"Room 220," she told him.

He stopped outside the room and waited while she opened the door, and then brought them in for her and set one on the folding stand, the other on the bed. Mik turned, then, and backed her against the door, pinning her to it. She knew he could feel her heart pounding through the thick, green chamois shirt and bra she wore. He stood so tall his heart fell at her throat. She imagined she could feel the pulsating of the air between them.

He touched her lightly beneath her jaw, turning her face up towards his. "You've been driving me mad with desire all afternoon, Tessa. It's been all I could do to keep my hands off you. You fox, you haven't helped one bit, teasing me constantly the way you have."

"So what stopped you? I've wanted you. How much more plain could I make it?" Tessa panted.

"A cop doesn't strip a woman and make love to her in public," he pointed out. "It's frowned on in this part of the state."

"Oh, yeah. All that traffic," Tessa remembered. "You could have said something. Like, 'Put those pheromones on hold, and I'll take care of them tonight.' With a promise like that, I would have behaved myself. As it was, I couldn't see that I was making any progress, so I just had to keep trying."

"God, woman, I do like the way you try." He stroked the side of her face, sending shocks of electricity through her body, scorching her toes.

"So you see, you enjoyed it. Stop complaining," she teased.

He reached down from his great height and his lips met hers, stopping all bantering. The shock would have knocked her off her feet had he not held her so tightly against the door. No passive kiss, this. He seared a pathway to her heart, then sent a pulsating warmth surging from there throughout her entire body, awakening every nerve to the most enjoyable sensation they'd ever experienced. Another burning path sped straight to her groin, and she groaned her pleasure.

The radio chirped again, another stream of numbers issuing forth in the same woman's voice. Mik held the kiss for five seconds, then leaned his forehead against hers, his eyes closed, breathing heavily, as if bringing himself under control. The same torrent of numbers repeated itself.

Pulling back only far enough to allow the radio to come to his mouth, he issued another stream of numbers into the black rectangle, sounding resigned to his fate. "Five. I'll be there in five. I swear, Maxine. 315. Over and out."

"Come back, whenever it’s over, no matter how late," Tessa urged.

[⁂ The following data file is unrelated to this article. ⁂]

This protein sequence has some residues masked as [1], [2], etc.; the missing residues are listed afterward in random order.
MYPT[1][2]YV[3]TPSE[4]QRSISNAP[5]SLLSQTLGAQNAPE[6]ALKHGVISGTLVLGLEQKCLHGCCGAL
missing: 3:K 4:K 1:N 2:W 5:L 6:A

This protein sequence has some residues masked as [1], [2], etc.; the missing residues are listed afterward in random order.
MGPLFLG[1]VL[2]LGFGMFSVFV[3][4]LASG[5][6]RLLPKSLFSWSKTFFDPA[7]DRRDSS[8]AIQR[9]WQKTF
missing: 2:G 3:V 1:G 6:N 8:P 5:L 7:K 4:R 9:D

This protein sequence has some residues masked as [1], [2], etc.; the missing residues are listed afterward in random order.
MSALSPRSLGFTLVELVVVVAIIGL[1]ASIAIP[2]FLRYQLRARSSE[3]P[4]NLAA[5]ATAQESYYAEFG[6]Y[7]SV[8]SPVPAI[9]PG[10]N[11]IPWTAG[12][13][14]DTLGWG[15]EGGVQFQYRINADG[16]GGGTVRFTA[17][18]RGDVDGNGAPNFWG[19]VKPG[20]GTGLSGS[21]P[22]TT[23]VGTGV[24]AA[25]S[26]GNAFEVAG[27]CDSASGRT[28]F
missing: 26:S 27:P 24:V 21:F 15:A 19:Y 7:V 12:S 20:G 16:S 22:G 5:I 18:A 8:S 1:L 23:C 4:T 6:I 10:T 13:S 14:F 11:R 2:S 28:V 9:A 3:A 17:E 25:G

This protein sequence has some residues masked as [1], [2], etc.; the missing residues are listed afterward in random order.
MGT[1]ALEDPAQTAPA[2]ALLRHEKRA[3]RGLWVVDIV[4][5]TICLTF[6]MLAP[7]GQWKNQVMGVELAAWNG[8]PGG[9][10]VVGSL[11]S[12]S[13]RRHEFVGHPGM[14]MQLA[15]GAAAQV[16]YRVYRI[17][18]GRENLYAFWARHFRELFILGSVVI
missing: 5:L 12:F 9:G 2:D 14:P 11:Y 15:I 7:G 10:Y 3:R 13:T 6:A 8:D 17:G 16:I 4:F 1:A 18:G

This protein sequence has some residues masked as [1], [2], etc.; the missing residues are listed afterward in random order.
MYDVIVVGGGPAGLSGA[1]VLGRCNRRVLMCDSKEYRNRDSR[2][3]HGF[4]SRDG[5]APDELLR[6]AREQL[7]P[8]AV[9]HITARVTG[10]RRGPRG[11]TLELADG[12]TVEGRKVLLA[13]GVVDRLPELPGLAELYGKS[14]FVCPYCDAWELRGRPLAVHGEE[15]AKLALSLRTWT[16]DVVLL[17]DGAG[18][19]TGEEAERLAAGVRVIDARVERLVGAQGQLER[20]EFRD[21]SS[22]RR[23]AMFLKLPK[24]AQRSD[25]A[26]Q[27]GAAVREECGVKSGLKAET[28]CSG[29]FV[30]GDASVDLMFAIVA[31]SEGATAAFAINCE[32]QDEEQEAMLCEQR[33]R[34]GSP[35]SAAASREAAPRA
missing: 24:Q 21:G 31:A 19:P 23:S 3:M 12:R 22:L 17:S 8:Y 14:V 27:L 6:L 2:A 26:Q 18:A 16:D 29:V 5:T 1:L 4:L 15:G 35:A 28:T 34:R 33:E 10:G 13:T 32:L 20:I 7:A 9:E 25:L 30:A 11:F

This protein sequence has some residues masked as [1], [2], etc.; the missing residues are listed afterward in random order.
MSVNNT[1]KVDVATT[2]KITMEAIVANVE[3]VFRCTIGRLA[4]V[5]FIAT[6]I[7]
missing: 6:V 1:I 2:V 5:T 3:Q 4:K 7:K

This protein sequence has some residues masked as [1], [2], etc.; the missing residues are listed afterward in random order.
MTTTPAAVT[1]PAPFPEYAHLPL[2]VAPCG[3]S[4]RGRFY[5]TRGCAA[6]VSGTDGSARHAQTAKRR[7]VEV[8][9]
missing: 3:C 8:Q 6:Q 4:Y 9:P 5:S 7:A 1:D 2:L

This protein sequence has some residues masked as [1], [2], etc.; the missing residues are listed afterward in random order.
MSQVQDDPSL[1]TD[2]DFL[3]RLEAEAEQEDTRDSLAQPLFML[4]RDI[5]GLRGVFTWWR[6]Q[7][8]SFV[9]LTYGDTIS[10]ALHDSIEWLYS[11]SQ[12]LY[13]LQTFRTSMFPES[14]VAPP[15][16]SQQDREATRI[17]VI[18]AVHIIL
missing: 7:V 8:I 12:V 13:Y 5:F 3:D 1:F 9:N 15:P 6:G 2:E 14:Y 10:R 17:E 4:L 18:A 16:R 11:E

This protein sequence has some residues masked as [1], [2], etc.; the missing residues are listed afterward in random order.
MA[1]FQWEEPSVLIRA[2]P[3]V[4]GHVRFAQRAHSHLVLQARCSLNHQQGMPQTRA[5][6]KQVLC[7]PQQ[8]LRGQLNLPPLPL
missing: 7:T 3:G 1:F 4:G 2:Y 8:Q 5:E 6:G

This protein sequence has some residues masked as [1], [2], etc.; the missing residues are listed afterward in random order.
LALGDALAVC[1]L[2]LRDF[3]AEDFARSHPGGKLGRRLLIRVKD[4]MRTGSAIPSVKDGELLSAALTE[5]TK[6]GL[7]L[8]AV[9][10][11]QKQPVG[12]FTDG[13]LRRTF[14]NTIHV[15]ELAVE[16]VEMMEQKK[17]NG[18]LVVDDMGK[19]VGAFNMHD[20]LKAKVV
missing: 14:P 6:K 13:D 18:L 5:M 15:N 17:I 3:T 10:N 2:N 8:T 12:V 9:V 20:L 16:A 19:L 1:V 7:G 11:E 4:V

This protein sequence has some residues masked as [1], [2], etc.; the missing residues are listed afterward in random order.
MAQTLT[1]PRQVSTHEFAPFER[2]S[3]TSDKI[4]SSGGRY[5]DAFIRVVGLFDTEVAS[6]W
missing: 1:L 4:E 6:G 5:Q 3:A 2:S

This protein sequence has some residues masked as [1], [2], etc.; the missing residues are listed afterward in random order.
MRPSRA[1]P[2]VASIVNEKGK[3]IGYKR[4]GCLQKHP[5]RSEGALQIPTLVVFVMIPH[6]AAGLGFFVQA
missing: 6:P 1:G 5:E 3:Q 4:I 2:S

"I can't." The regret in his voice sounded heartfelt.

"Why not?" Her heart dropped to the bottom of her feet.

"Crysta. I've been gone for two weeks, Tessa. I can't just disappear the minute I get home, not on a twelve-year-old. She still needs her Dad. Another year or two, she won't be able to stand the sight of me. I have to make sure she'll come to me, whenever she needs me, during these tough teenage years that are coming up. I can't afford even one night of betrayal. Not even for someone as tempting as you, Tessa. Please, please understand."

He reached, tentatively, for her throat again. Tessa closed her eyes and absorbed the heat of his touch, let the burn course through her body once again, yearning to let it surge again and again and again to ultimate fulfillment.

"Damn it, Mik, I understand. Wish I didn't. I want you even more because of it."

"Tomorrow, Tessa, I swear. Crysta is going to a pajama party tomorrow night. I'm all yours, for whatever you want me, for as long as you want me. We'll go to the Buckhorn. They have dancing. I can paw you in public, and then, you can invite me into your room if you still are of the mind for as little or long as you've a mind.”

Tessa broke into a wide grin, devoid of lechery or teasing or flirting. "It's a date, Mik! I'd wait a month with a promise like that. I'm sure I can wait twenty-four hours."

She flung her arms around him, and he met her mouth with another searing kiss. This time, he kept her on her feet by the strength of his muscular arms and sturdy thighs alone, with no apparent effort. She had no idea how she kept from melting into a puddle at his feet.

"Six, tomorrow, then," he rasped, when he reluctantly let her go. "Wear a dress, a sexy one. I want every man at the Buckhorn to envy me for the next year and a half."

Tessa grinned. "You got it, Mik. A dress, make-up, heels, the works."

He opened the door, backed up three steps down the hall, his eyes still locked with hers, and then stood still as he took two deep breaths. Only then did he turn abruptly and stride down the corridor towards the motel office. Tessa watched him the entire length of the hallway. He didn't look back until he got to the stairs door. There he stopped, paused and met her eyes with a piercing look of desire. He touched his hat and disappeared through the door.

Tessa sobbed aloud once and backed into her room.